Pregnant women are bombarded with advice about what to eat, and what not to eat, which can often be contradictory and confusing. What does a mom-to-be really need? Lots of water, more protein, increased ﬁber and a full spectrum of vitamins and minerals, along with some healthy fat. Sound complicated?
Itʼs not. The answer to food for you and baby is actually very simple. Eat varied whole natural foods, and lots of them. Donʼt sweat the small stuff – if bananas are too much to stomach one week, try a sweet potato instead! If you canʼt resist the brownies, just stick to one! The key is to keep your diet as varied & balanced as possible, stay away from processed food and eat when you are hungry! Cravings and aversions are normal, and ﬁghting them completely is nearly impossible. Instead, substitute healthy tolerable foods that will provide your body and growing baby with what they need. Eating well will not only help keep you and your baby healthy in pregnancy, it will better prepare your body for birth and your busy life after your baby is born.
Here are some ideas for making eating well in pregnancy easier:
Keep a pregnancy food log: Track what you are eating, craving and avoiding. Aim for at least 5 servings of fruits and veggies each day. If certain foods are turning you off – ﬁnd something else to eat that will provide you with similar nutrients. For example, if ﬁnd yourself “off meat” in your ﬁrst trimester, try some legumes, tofu or greek yoghurt for protein. If sitting down to a plate of food is overwhelming, try getting your nutrients through an easily digested, nutrient packed smoothie instead.
Get lots of calcium, but not just from dairy: While dairy can provide a lot of calcium, not all pregnant women tolerate it well. If you are one of them, donʼt worry, you can meet your increased calcium needs through diet. Fortiﬁed almond milk, tofu, almonds, dark, leafy green vegetables and broccoli are all great sources.
Increase your folate intake naturally: For example, dark leafy greens and legumes are great sources of folate.
Increase your protein, and not just through meat: You need signiﬁcantly more protein when you are pregnant. Many women rely mainly on meat for their protein, but ironically, that is one of the most common food aversions in pregnancy. Again, donʼt worry, you can easily meet your protein requirements through dairy and vegetable sources such as beans & legumes, tofu, quinoa, oats, and nuts.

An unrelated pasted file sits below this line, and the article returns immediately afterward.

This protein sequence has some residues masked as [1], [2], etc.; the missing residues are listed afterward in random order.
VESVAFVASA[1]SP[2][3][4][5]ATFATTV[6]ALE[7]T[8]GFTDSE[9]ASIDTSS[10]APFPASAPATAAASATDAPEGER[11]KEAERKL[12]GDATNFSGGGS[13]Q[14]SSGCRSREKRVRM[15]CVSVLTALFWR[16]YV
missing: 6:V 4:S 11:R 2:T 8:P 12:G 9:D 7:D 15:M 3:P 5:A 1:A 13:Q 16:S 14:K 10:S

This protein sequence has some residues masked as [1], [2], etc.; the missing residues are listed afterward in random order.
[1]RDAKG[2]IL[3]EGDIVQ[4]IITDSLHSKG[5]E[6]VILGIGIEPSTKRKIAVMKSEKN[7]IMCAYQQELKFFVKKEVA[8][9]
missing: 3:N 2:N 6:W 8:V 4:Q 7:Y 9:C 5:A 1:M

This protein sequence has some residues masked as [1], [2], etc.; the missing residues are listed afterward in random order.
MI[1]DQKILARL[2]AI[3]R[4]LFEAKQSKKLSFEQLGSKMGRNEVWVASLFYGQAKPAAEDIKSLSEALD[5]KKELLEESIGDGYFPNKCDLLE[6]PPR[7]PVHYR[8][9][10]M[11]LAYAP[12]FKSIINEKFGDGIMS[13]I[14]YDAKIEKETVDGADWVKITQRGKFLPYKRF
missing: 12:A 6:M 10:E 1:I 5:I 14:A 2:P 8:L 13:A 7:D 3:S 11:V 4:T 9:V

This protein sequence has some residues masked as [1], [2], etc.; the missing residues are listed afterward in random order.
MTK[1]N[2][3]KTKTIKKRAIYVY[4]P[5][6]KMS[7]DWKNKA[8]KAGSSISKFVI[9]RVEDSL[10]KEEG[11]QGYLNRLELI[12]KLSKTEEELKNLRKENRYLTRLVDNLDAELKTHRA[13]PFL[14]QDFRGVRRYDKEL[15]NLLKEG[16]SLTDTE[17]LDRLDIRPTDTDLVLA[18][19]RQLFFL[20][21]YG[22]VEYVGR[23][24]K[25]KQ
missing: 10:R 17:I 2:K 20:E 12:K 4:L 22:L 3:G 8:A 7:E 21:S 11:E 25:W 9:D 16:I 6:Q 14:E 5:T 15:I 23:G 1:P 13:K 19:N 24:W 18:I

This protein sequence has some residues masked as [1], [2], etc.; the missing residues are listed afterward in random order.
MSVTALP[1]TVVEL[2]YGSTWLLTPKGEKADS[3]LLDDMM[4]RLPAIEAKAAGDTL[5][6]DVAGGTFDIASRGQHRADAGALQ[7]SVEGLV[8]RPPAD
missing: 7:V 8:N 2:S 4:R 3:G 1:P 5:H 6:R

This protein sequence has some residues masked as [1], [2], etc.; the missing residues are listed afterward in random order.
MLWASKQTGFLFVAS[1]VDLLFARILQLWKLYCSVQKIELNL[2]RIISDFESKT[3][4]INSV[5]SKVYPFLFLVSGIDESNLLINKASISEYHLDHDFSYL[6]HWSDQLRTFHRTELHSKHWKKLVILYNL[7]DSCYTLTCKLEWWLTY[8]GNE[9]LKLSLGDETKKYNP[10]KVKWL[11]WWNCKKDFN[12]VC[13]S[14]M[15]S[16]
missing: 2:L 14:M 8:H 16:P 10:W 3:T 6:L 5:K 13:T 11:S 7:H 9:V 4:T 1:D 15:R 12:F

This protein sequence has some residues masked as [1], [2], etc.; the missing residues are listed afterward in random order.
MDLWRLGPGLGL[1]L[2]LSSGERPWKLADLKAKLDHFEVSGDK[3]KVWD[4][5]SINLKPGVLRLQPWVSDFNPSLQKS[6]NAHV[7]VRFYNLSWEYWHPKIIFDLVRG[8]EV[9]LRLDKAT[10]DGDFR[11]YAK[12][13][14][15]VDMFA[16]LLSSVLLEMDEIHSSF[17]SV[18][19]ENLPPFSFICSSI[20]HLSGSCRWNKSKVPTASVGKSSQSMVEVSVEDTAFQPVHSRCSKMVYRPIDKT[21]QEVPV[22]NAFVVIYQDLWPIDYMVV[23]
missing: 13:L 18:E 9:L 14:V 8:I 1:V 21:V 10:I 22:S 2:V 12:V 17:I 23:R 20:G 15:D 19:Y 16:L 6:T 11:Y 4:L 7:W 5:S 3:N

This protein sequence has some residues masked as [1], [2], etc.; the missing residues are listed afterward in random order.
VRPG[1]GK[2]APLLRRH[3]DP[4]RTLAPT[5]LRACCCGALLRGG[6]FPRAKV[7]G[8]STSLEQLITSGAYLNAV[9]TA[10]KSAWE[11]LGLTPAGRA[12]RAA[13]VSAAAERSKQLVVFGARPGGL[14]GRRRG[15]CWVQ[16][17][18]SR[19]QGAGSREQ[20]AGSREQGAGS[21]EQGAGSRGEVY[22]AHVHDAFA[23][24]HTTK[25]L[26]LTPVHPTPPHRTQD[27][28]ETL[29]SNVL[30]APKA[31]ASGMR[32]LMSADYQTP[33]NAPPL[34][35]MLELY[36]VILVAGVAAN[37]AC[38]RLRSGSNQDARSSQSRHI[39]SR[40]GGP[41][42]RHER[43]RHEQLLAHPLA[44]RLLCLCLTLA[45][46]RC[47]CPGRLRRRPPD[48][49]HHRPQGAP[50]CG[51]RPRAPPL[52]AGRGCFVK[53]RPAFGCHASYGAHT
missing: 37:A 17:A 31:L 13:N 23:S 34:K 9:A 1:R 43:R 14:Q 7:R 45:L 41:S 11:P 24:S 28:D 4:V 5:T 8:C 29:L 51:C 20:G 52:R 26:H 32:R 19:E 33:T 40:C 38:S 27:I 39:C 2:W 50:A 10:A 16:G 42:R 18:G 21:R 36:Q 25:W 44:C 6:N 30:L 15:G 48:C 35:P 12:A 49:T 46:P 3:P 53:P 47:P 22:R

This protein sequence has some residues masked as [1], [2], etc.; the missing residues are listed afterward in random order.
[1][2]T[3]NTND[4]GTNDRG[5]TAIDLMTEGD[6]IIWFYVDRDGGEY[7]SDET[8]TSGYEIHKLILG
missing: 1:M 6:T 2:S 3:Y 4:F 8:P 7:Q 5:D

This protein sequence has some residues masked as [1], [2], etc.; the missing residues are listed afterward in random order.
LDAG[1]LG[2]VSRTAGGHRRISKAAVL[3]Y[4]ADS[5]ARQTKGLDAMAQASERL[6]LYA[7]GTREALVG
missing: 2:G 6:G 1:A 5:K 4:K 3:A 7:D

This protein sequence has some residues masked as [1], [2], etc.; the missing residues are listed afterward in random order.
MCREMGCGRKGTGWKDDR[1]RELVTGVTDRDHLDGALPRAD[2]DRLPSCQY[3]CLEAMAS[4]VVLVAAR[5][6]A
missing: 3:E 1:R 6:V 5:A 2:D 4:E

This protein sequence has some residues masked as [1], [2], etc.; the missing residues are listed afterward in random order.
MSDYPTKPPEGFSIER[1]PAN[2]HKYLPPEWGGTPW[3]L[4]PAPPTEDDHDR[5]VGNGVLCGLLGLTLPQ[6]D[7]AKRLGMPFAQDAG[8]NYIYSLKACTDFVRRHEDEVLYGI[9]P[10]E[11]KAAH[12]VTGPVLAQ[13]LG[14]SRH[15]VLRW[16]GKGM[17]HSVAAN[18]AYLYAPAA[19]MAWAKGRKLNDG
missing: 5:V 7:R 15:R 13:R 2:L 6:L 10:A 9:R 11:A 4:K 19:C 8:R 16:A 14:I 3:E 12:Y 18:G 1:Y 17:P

Drink lots of water and eat lots of veggies and whole grains: If you do this, your ﬁber intake will be adequate and your digestive system will thank you, as will your baby! Getting into the habit of drinking lots of water throughout the day will also beneﬁt you if you breastfeed, as it will be part of your routine by then.
Take a good quality prenatal multivitamin: Treat this as an insurance policy for those times when you just canʼt get, or keep down, what you & your baby need. Just do your best, and remember, what you feed your growing baby in utero is key, but itʼs just the ﬁrst leg of the race. You have many years of feeding your child ahead or you, no small part of which is leading by example! So get on the right track now, and it will serve you throughout parenthood — a varied, whole food diet is the key!
If you feeling overwhelmed, consult a nutritional consultant. They will be able to give you all the information, tools and support you need to get started.
Wendy McCallum, LLB, RHN, is passionate about providing busy parents with the tools & support they need to feed their families wholesome food, so everyone can play, learn, and feel better! She is a mother of two terrific HRM kids, aged 7 &8. For information and recipe ideas, visit her website.